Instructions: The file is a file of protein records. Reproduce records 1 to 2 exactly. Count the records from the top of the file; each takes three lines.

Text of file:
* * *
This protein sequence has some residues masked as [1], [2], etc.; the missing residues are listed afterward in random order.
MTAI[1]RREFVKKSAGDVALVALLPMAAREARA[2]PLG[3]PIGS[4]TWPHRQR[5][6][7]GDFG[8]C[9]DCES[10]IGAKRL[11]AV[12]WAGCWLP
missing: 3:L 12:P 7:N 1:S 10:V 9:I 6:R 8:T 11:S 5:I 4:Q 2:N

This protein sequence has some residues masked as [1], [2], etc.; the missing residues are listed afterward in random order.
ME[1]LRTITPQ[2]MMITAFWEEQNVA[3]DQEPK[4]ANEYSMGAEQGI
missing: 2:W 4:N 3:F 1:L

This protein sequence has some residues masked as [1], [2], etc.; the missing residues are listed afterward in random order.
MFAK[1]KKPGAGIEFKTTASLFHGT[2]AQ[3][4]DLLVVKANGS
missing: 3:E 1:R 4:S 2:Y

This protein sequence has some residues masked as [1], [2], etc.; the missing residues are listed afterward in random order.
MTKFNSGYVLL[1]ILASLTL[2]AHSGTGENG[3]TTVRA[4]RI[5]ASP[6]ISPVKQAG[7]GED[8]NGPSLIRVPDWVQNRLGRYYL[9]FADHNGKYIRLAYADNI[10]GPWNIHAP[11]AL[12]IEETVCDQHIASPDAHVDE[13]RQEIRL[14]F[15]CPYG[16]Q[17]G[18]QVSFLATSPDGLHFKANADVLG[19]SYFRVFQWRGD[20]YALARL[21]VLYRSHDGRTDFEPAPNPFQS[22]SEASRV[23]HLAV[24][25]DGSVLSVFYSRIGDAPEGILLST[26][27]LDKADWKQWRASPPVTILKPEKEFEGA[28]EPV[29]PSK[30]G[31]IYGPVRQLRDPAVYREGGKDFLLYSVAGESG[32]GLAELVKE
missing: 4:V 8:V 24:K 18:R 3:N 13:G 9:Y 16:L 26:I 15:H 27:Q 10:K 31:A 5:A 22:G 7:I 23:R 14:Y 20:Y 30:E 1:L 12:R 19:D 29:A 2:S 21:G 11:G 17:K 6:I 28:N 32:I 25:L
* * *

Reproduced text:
This protein sequence has some residues masked as [1], [2], etc.; the missing residues are listed afterward in random order.
MTAI[1]RREFVKKSAGDVALVALLPMAAREARA[2]PLG[3]PIGS[4]TWPHRQR[5][6][7]GDFG[8]C[9]DCES[10]IGAKRL[11]AV[12]WAGCWLP
missing: 3:L 12:P 7:N 1:S 10:V 9:I 6:R 8:T 11:S 5:I 4:Q 2:N

This protein sequence has some residues masked as [1], [2], etc.; the missing residues are listed afterward in random order.
ME[1]LRTITPQ[2]MMITAFWEEQNVA[3]DQEPK[4]ANEYSMGAEQGI
missing: 2:W 4:N 3:F 1:L